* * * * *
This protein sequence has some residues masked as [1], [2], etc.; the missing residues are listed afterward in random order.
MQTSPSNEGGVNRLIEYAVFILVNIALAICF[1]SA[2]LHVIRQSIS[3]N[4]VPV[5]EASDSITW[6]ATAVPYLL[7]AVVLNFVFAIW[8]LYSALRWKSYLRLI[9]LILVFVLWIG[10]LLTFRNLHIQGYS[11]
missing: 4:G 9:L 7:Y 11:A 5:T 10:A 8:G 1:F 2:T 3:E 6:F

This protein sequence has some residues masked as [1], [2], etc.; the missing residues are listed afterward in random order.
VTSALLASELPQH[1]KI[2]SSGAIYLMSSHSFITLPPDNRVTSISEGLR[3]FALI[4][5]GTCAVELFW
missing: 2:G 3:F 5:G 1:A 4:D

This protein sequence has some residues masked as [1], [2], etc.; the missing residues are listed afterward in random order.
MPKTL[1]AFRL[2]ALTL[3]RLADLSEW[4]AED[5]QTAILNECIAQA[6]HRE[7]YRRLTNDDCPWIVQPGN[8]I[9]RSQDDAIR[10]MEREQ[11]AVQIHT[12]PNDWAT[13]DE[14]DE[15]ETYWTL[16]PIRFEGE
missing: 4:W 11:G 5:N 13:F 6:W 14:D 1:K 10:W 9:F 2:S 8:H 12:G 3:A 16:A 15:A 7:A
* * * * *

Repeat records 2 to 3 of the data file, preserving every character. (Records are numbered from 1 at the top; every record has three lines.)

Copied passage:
This protein sequence has some residues masked as [1], [2], etc.; the missing residues are listed afterward in random order.
VTSALLASELPQH[1]KI[2]SSGAIYLMSSHSFITLPPDNRVTSISEGLR[3]FALI[4][5]GTCAVELFW
missing: 2:G 3:F 5:G 1:A 4:D

This protein sequence has some residues masked as [1], [2], etc.; the missing residues are listed afterward in random order.
MPKTL[1]AFRL[2]ALTL[3]RLADLSEW[4]AED[5]QTAILNECIAQA[6]HRE[7]YRRLTNDDCPWIVQPGN[8]I[9]RSQDDAIR[10]MEREQ[11]AVQIHT[12]PNDWAT[13]DE[14]DE[15]ETYWTL[16]PIRFEGE
missing: 4:W 11:G 5:N 13:F 6:W 14:D 1:K 10:W 9:F 2:S 8:H 12:G 3:A 16:A 15:A 7:A